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An All-of-the-Above Strategy to Reduce Energy Prices

May 10, 2013

Despite the recent cold weather and snow storms, summer is quickly approaching which likely means higher energy prices.  Nebraskans will not only feel the pain at the gas pump, we could face higher home electric bills, and pay more for just about every product because of higher transportation and production costs.

New American oil and natural gas discoveries combined with new drilling techniques are quickly expanding American energy generation.  This energy revolution holds the potential to dramatically reduce our dependence on foreign oil, improve our national security, and boost much needed job creation and economic growth.  We must embrace and encourage this revolution.  We also must continue to diversify and grow our energy portfolio with renewable fuels including ethanol and hydropower.

Ethanol plays a major role in diversifying our energy supply and giving consumers a choice when fueling cars, trucks, and other vehicles.  Importantly, we can produce ethanol at plants across our state using Nebraska corn which promotes our energy security and our local economy.

The Environmental Protection Agency (EPA) has decided to allow gasoline to be blended with up to 15 percent ethanol for cars manufactured after 2001.  This decision was not taken lightly, and now we must develop ethanol infrastructure without further burdening producers, retailers, and consumers.  Using market-based measures to remove bureaucratic obstacles and increase competition benefits consumers and lowers prices.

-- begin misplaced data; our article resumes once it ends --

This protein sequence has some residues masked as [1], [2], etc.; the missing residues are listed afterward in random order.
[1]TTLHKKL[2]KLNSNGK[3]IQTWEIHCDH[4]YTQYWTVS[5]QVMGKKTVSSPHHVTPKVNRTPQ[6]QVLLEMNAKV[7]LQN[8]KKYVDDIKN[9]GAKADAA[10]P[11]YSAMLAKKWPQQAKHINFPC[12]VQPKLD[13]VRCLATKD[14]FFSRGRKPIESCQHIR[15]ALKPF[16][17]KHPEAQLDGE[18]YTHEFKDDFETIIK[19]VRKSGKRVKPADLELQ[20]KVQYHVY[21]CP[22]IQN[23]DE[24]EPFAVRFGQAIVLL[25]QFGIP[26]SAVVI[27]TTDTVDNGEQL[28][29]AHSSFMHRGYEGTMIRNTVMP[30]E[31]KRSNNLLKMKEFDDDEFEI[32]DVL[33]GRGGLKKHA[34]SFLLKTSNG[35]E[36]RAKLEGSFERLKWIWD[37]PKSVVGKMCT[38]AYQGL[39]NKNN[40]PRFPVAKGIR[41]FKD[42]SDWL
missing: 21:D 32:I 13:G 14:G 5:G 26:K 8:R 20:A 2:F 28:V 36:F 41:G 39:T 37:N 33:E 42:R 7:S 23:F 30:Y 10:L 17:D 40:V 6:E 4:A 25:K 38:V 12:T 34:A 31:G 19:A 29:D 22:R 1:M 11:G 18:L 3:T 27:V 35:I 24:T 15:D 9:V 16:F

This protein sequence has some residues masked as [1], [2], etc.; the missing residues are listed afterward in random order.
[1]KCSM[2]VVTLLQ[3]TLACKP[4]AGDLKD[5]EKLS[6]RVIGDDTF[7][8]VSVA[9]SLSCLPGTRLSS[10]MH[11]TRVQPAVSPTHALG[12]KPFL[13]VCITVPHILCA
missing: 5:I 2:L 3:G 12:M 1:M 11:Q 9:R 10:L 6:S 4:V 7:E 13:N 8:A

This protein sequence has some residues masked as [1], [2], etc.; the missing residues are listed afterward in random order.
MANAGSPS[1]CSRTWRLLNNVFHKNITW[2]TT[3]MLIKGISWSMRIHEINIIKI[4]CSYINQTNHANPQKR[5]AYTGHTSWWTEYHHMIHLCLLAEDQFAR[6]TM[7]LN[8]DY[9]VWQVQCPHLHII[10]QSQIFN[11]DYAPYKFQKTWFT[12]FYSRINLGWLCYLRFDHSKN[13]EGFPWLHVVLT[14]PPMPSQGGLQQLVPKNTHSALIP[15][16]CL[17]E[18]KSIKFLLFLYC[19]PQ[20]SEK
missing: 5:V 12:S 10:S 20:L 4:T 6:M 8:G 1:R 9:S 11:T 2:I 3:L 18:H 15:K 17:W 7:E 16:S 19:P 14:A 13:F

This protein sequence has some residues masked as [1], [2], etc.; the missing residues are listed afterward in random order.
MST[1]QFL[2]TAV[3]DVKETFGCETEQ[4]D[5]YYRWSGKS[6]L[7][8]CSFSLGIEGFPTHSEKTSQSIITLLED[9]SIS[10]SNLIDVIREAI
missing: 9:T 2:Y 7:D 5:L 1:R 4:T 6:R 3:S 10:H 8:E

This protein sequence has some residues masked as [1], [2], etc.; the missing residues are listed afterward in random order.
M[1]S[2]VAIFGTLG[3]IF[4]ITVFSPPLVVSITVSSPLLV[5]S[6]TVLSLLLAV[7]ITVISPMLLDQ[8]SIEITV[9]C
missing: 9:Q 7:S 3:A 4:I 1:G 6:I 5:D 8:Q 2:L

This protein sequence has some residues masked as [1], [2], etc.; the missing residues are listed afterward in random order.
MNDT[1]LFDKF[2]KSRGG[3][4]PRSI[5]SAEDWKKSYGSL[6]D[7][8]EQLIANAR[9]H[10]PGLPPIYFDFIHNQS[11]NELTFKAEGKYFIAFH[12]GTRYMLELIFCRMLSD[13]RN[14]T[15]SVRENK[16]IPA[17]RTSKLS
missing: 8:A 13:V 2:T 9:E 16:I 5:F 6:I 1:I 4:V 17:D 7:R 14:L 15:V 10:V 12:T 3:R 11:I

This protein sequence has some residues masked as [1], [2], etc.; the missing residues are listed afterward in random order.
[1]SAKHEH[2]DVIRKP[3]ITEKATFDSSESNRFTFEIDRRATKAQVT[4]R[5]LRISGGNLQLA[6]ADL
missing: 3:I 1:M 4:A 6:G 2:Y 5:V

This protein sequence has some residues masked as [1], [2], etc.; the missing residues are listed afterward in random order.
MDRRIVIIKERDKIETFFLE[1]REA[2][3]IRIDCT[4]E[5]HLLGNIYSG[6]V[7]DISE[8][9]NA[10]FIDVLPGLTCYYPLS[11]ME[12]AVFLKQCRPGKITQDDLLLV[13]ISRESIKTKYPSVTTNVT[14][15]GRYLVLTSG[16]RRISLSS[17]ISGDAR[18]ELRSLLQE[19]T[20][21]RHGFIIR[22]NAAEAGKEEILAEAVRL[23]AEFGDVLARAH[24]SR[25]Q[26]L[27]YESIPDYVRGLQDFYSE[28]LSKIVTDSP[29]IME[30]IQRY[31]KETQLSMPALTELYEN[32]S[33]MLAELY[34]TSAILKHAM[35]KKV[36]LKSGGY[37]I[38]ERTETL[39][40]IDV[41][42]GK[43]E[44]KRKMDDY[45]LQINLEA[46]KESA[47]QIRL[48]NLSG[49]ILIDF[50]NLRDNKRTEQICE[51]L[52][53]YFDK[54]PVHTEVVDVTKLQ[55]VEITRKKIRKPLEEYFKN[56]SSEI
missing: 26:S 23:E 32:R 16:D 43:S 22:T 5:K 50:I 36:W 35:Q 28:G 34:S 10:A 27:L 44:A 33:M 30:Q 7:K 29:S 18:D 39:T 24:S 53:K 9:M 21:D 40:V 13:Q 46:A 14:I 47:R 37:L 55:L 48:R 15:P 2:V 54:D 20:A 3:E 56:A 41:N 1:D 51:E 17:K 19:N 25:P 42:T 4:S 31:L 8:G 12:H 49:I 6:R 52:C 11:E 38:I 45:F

Removing regulatory burdens would also encourage greater use of clean, renewable hydropower, especially for small scale projects.  Very often the cost of permitting small scale hydropower projects exceeds the cost of the project itself. 

To streamline the approval process and make small scale hydropower financially feasible, Congressman Jim Costa (D-CA) and I twice introduced legislation to exempt these projects from Federal Energy Regulatory Commission (FERC) permitting requirements.  FERC regulates the licensing and inspection of private, municipal, and state hydroelectric projects.  Earlier this year, similar language to exempt hydropower projects generating less than five megawatts from the FERC's permitting rules was included in the House passed Hydropower Regulatory Efficiency Act. 

Last month, the House also passed the Bureau of Reclamation Small Conduit Hydropower Development and Rural Jobs Act to except small hydropower projects from additional environmental review when they are placed in canals or water pipelines controlled by the bureau.  According to a Bureau of Reclamation report from March of 2012 on conduit hydropower development, more than 30 irrigation sites in Nebraska contain more than 5,000 kilowatts of potential hydropower development.  I am pleased this idea, which Congressman Costa and I originally put forth, has garnered broad bipartisan support in the House and is finally receiving attention in Senate.

While we work to develop new technologies and expand the use of other renewables including hydropower and ethanol we must continue to utilize all natural resources available to grow our economy.  We will only be able to meet our current and future energy needs if we embrace an all-of-the-above approach.